It’s impossible not to notice that a lot of people, particularly young people, are suffering from anxiety and/or depression, which gives rise to the argument that we are in the midst of an epidemic of some sort of psychological epidemic, so much so that primary care physicians are now admonished to screen patients under the age of 65. Are we?
One argument proffered is that this isn’t a crisis of mental health at all, but an entirely proper reaction to what’s happening in our world.
But are we really in a mental health crisis? A crisis that affects mental health is not the same thing as a crisis of mental health. To be sure, symptoms of crisis abound. But in order to come up with effective solutions, we first have to ask: a crisis of what?
Throw in a ten-dollar word by sociologists, “reification,” and you can argue that there is no medical problem, but a political one.
Reification swaps out a political problem for a scientific or technical one; it’s how, for example, the effects of unregulated tech oligopolies become “social media addiction,” how climate catastrophe caused by corporate greed becomes a “heat wave” — and, by the way, how the effect of struggles between labor and corporations combines with high energy prices to become “inflation.” Examples are not scarce.
As much as this is the sort of explanation many would like, as it takes the burden off them and puts it on external factors so that the fault lies not with the sufferers, but with their stars. But as much as we may prefer an explanation that says we’re okay, are we?
Ordinarily, the word “health” implies an absence of illness. That is no longer how the term “mental health” gets used. The idea of mental illness, or mental disorder — both terms that have been subjected to their own intractable debates — has come to be supplanted by a broader umbrella notion, “mental health,” which somehow, confusingly, gets used to refer to states of both wellness and distress.
Some awareness campaigners have even adopted the slogan “We all have mental health,” which seems on the face of it to be a stigma-busting, solidarity-building mantra. On closer examination, however, it manages a double exclusion. It fails to actually name any mental health problems — those about which we ought to be raising awareness — and it also makes a claim that is sadly untrue; there are many people who, at least some of the time, do not have mental health.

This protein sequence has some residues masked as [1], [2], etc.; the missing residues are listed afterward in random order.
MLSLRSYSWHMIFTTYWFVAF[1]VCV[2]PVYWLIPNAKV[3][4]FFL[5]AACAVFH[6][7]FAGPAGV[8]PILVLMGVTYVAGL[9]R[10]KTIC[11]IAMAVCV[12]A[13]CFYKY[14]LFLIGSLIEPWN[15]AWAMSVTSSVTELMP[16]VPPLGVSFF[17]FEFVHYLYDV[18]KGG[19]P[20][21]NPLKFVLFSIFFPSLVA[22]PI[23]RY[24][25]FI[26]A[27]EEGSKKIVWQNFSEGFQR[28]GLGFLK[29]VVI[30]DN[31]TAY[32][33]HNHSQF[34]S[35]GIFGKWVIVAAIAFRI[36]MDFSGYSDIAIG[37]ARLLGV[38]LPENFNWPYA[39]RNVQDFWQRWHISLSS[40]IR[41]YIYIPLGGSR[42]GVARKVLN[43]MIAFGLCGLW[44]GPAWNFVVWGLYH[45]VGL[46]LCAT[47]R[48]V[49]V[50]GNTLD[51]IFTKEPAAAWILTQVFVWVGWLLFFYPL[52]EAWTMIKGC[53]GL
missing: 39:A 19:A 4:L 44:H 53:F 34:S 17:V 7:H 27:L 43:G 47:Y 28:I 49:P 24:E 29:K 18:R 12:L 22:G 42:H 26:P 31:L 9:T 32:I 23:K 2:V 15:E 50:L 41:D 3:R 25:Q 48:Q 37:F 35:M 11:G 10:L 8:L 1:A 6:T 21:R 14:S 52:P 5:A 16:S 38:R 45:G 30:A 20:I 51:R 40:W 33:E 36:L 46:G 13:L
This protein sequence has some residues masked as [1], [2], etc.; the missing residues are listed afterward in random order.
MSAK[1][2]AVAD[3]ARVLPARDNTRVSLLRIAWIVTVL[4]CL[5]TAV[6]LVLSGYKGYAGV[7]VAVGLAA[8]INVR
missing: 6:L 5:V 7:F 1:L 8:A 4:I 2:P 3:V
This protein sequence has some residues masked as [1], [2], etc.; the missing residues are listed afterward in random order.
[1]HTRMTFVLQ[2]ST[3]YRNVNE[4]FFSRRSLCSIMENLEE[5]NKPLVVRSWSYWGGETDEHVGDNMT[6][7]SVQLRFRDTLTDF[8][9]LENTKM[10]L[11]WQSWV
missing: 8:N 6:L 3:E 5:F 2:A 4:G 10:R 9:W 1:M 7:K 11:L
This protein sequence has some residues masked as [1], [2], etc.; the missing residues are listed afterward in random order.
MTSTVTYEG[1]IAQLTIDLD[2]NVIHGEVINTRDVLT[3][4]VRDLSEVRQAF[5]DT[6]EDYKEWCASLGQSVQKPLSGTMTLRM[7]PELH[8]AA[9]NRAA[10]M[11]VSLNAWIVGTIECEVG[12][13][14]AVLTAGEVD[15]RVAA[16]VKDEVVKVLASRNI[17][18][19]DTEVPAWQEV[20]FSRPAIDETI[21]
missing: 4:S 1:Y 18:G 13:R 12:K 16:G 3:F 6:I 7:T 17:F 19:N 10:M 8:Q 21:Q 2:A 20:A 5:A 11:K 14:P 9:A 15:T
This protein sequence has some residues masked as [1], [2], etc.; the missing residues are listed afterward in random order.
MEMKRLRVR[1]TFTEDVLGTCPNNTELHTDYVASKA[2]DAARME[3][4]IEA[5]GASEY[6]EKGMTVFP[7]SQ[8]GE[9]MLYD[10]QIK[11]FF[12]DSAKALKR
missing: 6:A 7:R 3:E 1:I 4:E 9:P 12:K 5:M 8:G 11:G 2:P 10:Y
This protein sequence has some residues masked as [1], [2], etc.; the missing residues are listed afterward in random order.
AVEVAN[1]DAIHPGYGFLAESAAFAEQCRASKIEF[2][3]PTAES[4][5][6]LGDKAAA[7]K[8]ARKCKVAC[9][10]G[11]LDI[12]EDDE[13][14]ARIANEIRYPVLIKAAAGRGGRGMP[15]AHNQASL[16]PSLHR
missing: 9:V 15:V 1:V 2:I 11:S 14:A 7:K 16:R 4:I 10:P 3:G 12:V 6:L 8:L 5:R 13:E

In our zeal to eliminate the stigma associated with mental health, a worthy cause that’s prevented many from seeking the treatment they need to function, to enjoy life, to not fall down a dark hole to a place from which they can never return, has mental illness been “reimagined” into a normal state, even a laudable state, to be shared in exchange for the validation of “likes” and thoughts and prayers?
The term “mental health” is a euphemism, and euphemisms are what we use when we want to obscure something. This language — in contrast to “mental illness” — encourages us to focus on the regulation of more or less transient states, and on the maintenance of something we supposedly all have.
Everyone feels anxious and/or depressed from time to time, whether for good reasons or not. But are these “transient states” the same as “mental illness,” or are they fostered by an industry to solve a serious problem, mental illness, by conflating it with ordinary feelings that come and go?
This shift also cuts in another direction. An emphasis on health and equilibrium, with accompanying “advice” and “techniques” for self-regulation, has resulted in the term “mental health” undergoing a kind of mission creep: from providing increased awareness of specific difficulties to offering a broad set of prescriptions about how we should live.
If the fix for our mental health is dependent on voting for one party and against another, or criminalizing guns, or funding climate change initiatives, or taking puberty blockers, then the solution is very different than getting diagnosed by a competent doctor and being treated with appropriate medication and maybe even therapy, if one can find a competent therapist.
The shift toward prioritizing mental health might be benign if it were only one way of reframing the question of what our priorities should be. But it comes with the imprimatur of clinical authority. As a result, therapists increasingly stray into a broader ethical arena while appearing to remain within their own zones of expertise.
Is there a middle ground between the old way of denigrating people because of mental illness and turning mental illness into a badge of honor? Is there a middle ground between trying to help people overcome their anxiety and depression rather than guru therapists manipulating patients into adoption of their politics?
Mental health professionals are understandably interested in mental health — but we need to remain interested in how people lead lives that are good, happy or meaningful without ever spending much time with clinicians. When we move away from a focus on psychological problems and toward “mental health” more broadly, clinicians stumble into terrain that extends beyond our expertise.
Lacking the education, expertise or experience to have any meaningful view of how to address what appears to be a mental health crisis, I can’t discern the best way forward. But there is a strong argument to be made that, yet again, we’re doing everything possible to obscure a real and serious problem behind a wall of unduly passionate beliefs that isn’t making lives any better. Will we become a nation constrained to choose between perpetual therapy or a smack by Cher to tell us to snap out of it? Are therapists the right people to answer the question, for if all you have is a hammer, etc.?